In short, the demand for real estate with stable cash flow in a good location remains high among Swiss investors. Net yields for residential, CBD offices and highway retail properties were almost unchanged. The results for offices and retail in secondary locations have increased markedly.

October 29

The number of new COVID-19 cases has increased almost exponentially over the past few weeks, and to date, the federal government in Switzerland has decided on some additional measures that will have a drastic impact on everyday life.

Meetings in public spaces and private events are now limited to 15 and 10 people, respectively, and masks have to be worn almost everywhere.

Sports and cultural activities are limited to some extent which makes them largely impossible. Nightclubs must be closed and there is a curfew from 23.00 to 6.00, universities should switch to distance learning, and working from home is strongly recommended.

The appetite for real estate investing remainshigher, also driven by Swiss pension funds and insurance companies whose cash surpluses increased during the first lockdown.

We’ve seen a lot of traction on transactions related to property types including:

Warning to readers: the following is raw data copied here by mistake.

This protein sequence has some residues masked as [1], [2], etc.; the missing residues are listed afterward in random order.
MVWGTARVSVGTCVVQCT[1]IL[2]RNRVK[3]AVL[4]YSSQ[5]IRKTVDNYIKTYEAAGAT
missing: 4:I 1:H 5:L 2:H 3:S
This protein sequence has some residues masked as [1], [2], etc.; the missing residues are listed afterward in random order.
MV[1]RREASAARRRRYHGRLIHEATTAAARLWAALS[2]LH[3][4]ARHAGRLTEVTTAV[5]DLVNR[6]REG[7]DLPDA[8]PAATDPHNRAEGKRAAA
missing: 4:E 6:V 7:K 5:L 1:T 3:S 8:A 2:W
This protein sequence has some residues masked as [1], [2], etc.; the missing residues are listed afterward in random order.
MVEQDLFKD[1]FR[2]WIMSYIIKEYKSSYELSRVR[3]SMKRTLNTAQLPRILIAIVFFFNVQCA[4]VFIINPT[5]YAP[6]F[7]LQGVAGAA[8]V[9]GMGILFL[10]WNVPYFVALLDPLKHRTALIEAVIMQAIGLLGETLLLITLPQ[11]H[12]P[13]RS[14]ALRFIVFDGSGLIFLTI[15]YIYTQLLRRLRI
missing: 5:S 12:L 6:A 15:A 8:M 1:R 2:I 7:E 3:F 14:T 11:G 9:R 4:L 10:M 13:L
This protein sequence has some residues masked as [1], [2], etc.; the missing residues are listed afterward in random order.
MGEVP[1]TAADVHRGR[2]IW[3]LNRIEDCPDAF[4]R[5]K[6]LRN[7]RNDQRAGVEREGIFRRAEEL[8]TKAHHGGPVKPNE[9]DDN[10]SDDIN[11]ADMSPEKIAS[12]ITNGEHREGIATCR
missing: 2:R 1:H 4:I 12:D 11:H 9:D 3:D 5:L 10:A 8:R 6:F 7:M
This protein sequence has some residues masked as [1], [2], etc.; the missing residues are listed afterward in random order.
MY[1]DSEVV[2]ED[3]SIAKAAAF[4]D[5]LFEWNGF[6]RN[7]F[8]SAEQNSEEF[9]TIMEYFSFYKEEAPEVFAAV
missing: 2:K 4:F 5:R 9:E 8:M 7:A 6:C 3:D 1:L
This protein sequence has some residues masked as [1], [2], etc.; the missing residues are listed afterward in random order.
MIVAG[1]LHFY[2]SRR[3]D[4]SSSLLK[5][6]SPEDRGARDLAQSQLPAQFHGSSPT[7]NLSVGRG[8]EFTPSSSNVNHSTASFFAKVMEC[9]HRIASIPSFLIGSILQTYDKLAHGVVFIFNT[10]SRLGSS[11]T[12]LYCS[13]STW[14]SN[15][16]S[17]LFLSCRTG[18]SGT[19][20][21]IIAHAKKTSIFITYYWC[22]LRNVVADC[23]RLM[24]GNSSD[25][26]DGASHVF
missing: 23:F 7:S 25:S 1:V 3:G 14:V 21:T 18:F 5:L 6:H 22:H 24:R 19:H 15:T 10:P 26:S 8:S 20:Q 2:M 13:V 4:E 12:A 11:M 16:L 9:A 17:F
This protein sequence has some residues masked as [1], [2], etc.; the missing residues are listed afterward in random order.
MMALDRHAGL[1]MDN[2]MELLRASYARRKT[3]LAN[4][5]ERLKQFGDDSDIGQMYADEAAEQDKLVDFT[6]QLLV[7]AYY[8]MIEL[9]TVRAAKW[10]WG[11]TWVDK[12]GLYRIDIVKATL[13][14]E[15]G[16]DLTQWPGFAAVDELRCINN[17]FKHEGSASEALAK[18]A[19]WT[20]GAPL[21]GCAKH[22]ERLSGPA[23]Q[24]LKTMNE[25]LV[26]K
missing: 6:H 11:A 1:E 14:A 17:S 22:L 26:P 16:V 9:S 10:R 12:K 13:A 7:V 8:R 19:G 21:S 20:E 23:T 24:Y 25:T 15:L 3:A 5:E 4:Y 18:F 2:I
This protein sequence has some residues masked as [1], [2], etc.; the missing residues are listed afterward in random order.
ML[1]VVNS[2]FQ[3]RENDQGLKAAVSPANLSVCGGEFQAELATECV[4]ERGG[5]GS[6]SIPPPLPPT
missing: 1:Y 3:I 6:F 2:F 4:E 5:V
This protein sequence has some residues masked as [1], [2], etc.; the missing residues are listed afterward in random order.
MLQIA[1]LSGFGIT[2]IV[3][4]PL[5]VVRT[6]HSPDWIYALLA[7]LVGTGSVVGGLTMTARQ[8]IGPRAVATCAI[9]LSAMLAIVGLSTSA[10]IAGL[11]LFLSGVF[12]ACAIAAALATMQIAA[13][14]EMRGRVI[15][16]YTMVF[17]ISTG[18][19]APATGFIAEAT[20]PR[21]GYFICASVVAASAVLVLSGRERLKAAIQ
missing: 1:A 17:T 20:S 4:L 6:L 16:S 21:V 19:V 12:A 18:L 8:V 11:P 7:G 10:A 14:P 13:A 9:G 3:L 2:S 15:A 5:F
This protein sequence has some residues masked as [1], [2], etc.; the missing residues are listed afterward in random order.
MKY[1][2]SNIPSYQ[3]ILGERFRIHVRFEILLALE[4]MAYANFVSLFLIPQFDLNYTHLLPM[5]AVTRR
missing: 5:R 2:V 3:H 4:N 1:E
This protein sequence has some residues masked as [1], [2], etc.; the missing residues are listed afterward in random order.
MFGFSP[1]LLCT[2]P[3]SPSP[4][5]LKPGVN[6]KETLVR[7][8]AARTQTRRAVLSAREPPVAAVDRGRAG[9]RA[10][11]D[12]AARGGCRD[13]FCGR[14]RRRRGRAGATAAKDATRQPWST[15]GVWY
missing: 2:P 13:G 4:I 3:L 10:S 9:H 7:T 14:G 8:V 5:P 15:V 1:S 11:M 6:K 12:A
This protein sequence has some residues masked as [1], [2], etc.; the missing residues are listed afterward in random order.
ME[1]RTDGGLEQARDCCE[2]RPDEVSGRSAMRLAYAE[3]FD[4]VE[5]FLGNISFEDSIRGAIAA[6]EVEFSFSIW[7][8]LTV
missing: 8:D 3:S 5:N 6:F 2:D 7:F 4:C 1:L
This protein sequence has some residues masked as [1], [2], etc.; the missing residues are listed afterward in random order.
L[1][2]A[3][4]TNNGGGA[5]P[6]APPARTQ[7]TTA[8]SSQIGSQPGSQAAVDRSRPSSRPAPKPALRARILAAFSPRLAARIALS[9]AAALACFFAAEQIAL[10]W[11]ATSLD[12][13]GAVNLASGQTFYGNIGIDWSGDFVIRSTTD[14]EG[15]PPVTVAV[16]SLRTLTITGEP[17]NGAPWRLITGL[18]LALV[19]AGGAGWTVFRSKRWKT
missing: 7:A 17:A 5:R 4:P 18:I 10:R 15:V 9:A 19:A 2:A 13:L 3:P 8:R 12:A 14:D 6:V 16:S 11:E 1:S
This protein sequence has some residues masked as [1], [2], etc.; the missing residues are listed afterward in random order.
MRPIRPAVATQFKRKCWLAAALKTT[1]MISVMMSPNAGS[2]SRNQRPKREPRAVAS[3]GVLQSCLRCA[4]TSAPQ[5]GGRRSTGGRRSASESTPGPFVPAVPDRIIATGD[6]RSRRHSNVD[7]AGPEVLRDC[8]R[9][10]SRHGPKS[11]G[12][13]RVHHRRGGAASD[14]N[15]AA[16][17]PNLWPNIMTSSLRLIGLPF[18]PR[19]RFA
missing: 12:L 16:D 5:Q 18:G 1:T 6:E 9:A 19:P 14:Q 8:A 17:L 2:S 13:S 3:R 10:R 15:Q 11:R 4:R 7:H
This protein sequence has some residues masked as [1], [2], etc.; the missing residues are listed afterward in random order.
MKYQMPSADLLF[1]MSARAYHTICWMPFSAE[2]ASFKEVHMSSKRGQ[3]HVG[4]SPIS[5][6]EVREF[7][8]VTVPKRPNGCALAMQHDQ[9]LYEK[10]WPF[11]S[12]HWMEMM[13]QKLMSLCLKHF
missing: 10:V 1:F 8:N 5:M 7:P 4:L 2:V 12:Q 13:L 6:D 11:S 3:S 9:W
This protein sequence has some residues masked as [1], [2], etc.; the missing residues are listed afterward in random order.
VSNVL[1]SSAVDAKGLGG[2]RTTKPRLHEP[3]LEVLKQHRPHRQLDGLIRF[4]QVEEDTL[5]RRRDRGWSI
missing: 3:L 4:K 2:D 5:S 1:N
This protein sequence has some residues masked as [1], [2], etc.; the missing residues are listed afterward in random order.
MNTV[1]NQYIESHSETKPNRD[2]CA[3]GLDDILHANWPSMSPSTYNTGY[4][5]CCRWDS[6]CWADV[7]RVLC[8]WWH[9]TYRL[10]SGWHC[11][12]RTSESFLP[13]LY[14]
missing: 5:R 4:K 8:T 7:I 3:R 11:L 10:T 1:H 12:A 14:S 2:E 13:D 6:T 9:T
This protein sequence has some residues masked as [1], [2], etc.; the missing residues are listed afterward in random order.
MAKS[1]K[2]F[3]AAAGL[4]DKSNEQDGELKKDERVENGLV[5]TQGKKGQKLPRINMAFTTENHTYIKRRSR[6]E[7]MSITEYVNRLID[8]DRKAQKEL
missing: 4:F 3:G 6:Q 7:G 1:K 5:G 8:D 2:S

• residence;

  • mixed use; and

  • commercial / industrial including development.

Investors still look at the core office, but currently there are only smaller properties on the market. We expect most of the ongoing deals to close before the end of the year – now that being used to the pandemic situation most investors have experience on how to deal with it.

The demand for office space from occupants fluctuates, with some companies still securing large spaces for the foreseeable future, while others are now focusing on more flexibility.

August 19

The pandemic COVID-19 outbreak caused the most serious decline in economic activity in Switzerland in more than four decades. Although there are signs of easing in the business situation, there is still a measurable drop in demand.

Swiss economic development will continue to depend on the pandemic. In the updated scenario, the leading Swiss Institute of Economics predicts that output will shrink by 4.9% this year, based on the assumption that the possible increase in new infections in the winter months can be contained.